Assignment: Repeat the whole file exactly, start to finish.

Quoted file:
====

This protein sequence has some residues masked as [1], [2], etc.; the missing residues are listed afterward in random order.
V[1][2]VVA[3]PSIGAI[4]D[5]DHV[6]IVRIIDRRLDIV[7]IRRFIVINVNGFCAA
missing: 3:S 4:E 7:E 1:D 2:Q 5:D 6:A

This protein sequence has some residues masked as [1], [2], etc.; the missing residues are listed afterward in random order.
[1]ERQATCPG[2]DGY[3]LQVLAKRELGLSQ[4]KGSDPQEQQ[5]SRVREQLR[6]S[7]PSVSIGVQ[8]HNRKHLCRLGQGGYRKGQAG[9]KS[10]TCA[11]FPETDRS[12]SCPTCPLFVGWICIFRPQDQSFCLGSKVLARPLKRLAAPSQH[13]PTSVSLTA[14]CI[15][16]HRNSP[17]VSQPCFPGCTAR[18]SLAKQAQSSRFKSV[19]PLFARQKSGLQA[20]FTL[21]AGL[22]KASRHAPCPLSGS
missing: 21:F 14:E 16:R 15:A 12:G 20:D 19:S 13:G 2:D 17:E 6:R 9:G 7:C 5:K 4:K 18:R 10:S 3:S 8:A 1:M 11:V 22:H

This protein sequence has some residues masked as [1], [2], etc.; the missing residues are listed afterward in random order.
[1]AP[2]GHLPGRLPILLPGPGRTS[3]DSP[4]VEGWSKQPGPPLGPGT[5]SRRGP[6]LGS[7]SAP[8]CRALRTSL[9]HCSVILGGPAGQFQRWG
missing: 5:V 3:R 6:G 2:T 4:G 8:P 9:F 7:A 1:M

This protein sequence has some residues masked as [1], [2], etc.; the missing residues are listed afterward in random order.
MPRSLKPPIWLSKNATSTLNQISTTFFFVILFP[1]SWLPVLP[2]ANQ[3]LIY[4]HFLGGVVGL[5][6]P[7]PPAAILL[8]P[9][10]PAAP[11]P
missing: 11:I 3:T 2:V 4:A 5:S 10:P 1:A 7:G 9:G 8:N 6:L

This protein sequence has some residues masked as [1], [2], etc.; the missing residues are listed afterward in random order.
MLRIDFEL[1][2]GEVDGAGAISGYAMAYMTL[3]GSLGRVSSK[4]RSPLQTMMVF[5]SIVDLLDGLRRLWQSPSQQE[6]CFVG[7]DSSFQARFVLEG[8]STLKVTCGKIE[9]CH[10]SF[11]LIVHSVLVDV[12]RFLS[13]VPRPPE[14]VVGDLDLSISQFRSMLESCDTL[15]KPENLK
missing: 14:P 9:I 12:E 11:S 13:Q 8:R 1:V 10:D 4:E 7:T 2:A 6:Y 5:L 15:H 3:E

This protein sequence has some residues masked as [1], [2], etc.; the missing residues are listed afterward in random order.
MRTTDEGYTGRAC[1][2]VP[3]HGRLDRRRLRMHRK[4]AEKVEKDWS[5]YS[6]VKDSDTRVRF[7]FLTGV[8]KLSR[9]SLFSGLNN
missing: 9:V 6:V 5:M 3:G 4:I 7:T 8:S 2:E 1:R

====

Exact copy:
This protein sequence has some residues masked as [1], [2], etc.; the missing residues are listed afterward in random order.
V[1][2]VVA[3]PSIGAI[4]D[5]DHV[6]IVRIIDRRLDIV[7]IRRFIVINVNGFCAA
missing: 3:S 4:E 7:E 1:D 2:Q 5:D 6:A

This protein sequence has some residues masked as [1], [2], etc.; the missing residues are listed afterward in random order.
[1]ERQATCPG[2]DGY[3]LQVLAKRELGLSQ[4]KGSDPQEQQ[5]SRVREQLR[6]S[7]PSVSIGVQ[8]HNRKHLCRLGQGGYRKGQAG[9]KS[10]TCA[11]FPETDRS[12]SCPTCPLFVGWICIFRPQDQSFCLGSKVLARPLKRLAAPSQH[13]PTSVSLTA[14]CI[15][16]HRNSP[17]VSQPCFPGCTAR[18]SLAKQAQSSRFKSV[19]PLFARQKSGLQA[20]FTL[21]AGL[22]KASRHAPCPLSGS
missing: 21:F 14:E 16:R 15:A 12:G 20:D 19:S 13:G 2:D 17:E 6:R 9:G 7:C 5:K 4:K 18:R 10:S 3:S 8:A 1:M 11:V 22:H

This protein sequence has some residues masked as [1], [2], etc.; the missing residues are listed afterward in random order.
[1]AP[2]GHLPGRLPILLPGPGRTS[3]DSP[4]VEGWSKQPGPPLGPGT[5]SRRGP[6]LGS[7]SAP[8]CRALRTSL[9]HCSVILGGPAGQFQRWG
missing: 5:V 3:R 6:G 2:T 4:G 8:P 9:F 7:A 1:M

This protein sequence has some residues masked as [1], [2], etc.; the missing residues are listed afterward in random order.
MPRSLKPPIWLSKNATSTLNQISTTFFFVILFP[1]SWLPVLP[2]ANQ[3]LIY[4]HFLGGVVGL[5][6]P[7]PPAAILL[8]P[9][10]PAAP[11]P
missing: 11:I 3:T 2:V 4:A 5:S 10:P 1:A 7:G 9:G 8:N 6:L

This protein sequence has some residues masked as [1], [2], etc.; the missing residues are listed afterward in random order.
MLRIDFEL[1][2]GEVDGAGAISGYAMAYMTL[3]GSLGRVSSK[4]RSPLQTMMVF[5]SIVDLLDGLRRLWQSPSQQE[6]CFVG[7]DSSFQARFVLEG[8]STLKVTCGKIE[9]CH[10]SF[11]LIVHSVLVDV[12]RFLS[13]VPRPPE[14]VVGDLDLSISQFRSMLESCDTL[15]KPENLK
missing: 14:P 9:I 12:E 11:S 13:Q 8:R 1:V 10:D 4:E 7:T 2:A 6:Y 5:L 15:H 3:E

This protein sequence has some residues masked as [1], [2], etc.; the missing residues are listed afterward in random order.
MRTTDEGYTGRAC[1][2]VP[3]HGRLDRRRLRMHRK[4]AEKVEKDWS[5]YS[6]VKDSDTRVRF[7]FLTGV[8]KLSR[9]SLFSGLNN
missing: 9:V 6:V 5:M 3:G 4:I 7:T 8:S 2:E 1:R